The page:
Wealthy nations can learn from her frugal, vegetarian-friendly lifestyle



WHEN I FIRST ARRIVED AT NEW YORK’S JFK airport in 1996, I was immediately struck by the hundreds of cars plying the airport’s many encircling highways. I was born in the small town of Pali in Rajasthan and had lived most of my life in India. I had prepared myself for a cultural shock, and the first one was environmental. I asked my friend Ajay who had come to pick me up, how so many cars could be sustained through the world’s current fuel crisis. Having arrived in the US just months before me, Ajay proudly declared, “Oh, this is America! They can run their cars on water if they have to, don’t worry!”

Such was the faith of many in America, whose daily lives rely on modern science and technological aids such as cars or cell phones. With impending environmental issues looming large over humankind, I wonder if this faith is weakening now, just 18 years after my first American encounter. Last month, after my latest visit to New York, I posted this on my Facebook: “First thought whenever I reach New York City: ‘How will all this sustain itself?’ First thought whenever I reach India: ‘How has all this sustained itself?’ ”

Immediately, my comment was challenged, and what ensued was my defense of India and its long-standing sustainability, versus the United States’, which towers at the other extreme. I started by comparing India’s meat consumption to the US, UK, China, Brazil and others ( []). India remains the foremost vegetarian country in the world. Even after the globalization of modern Western ways, Indians have successfully preserved the vegetarian habits that were laid down by their dharmic traditions several millennia ago. The typical Indian diet still consists mainly of rice, wheat, beans and vegetables. Even most nonvegetarians depend on vegetarian food as the chief components of their diet, consuming egg, meat and fish only occasionally.

In a ground-breaking 2006 report, the United Nations said that raising animals for food generates more greenhouse gases than all the cars and trucks in the world combined. Senior UN Food and Agriculture Organization official Henning Steinfeld reported that the meat industry is “one of the most significant contributors to today’s most serious environmental problems.” But even after Western media reported this connection of meat eating with global warming, many of the issue’s leading politicians failed to take any action to change the habits of meat consumption in Western society.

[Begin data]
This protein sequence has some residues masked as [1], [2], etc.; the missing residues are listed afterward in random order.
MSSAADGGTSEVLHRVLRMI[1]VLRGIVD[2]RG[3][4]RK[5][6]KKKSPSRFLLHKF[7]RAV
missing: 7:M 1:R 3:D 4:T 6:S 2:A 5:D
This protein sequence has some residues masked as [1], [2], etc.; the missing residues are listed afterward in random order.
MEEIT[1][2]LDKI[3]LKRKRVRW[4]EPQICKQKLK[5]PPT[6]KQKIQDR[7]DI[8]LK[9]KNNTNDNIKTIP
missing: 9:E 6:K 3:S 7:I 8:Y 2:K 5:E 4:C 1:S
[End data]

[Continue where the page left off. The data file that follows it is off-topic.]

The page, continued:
Such clear evidence has seemingly been ignored by Western society in general. For example, in April, 2007, a leading New York Times columnist rejected any changes needed in the Western lifestyle, while demanding “greener” initiatives from the US government.

This Western dichotomy—expecting environmental initiatives from government and businesses while failing to acknowledge a need for change in our personal lifestyles—was the concluding subject of Ramachandra Guha’s book, How Much Should a Person Consume? Guha observes that Western society comprises only 20 percent of the world’s population but consumes about 80 percent of global production. The other 80 percent of humanity gets the remaining 20 percent.

Guha agrees with conservationist Ashish Kothari and criticizes the hypocrisy of the developed world. He explains that it is the allegedly civilized who have decimated forests and the wildlife which had previously sustained both tiger and tribal. With rifles and a quest for trophies, they have hunted wild species to extinction; now they disguise themselves as conservationists and complain that tribal groups are getting in the way. The real population problem is in America, where the birth of one child has the same impact on the global environment as the birth of about 70 Indonesian children.

Due to the dharmic traditions inspired by history’s gurus and sages, Indian society successfully moved away from the animal sacrifices and killings prevalent in its ancient past, adopting lifestyles based largely on vegetarianism. But most scholars ignore vegetarianism, though it is one of the most important dharmic lessons inspired by Indic tradition and one that could positively impact an array of threatening global issues.

In the 1990s India began to embrace the Western capitalist economic model, and today India is fast transcending its once slow rate of economic growth. Until this Western market invasion, the so-called “Hindu rate of growth” might have been both the result and the reason for limited Indian spending for consumer goods. A 2001 article by Professor Ann Gold of Syracuse University, NY, shows that consumption is severely constrained and morally limited by the traditional Hindu ideals of self-restraint such as fasting, detachment from material goods, eating only what is appropriate, etc.

Four consecutive Greendex Sustainability Surveys, conducted by National Geographic magazine in 2008, 2009, 2010, and 2012 ( []), show India continuing to rank first in sustainability, with the US hovering near the bottom. The survey compares major parameters of a country’s housing, transportation and food. In all these areas, Indian habits were the most sustainable. Many Indian houses continue to avoid or lack air-conditioning, heating and 24/7 hot water, and the dwelling sizes are much smaller. India’s average use of personal cars continues to be less than in other major countries, and Indians still prefer public transport for their daily commutes to work or school. Indian consumption of locally produced food remains high, while consumption of bottled water, meat and seafood continues to be less than in other countries.

Westerners who are sincerely interested in sustainable living would do well to follow India’s ageless example.

PANKAJ JAIN, PH.D, is Assistant Professor of Hinduism, Jainism and Ecology at the University of North Texas.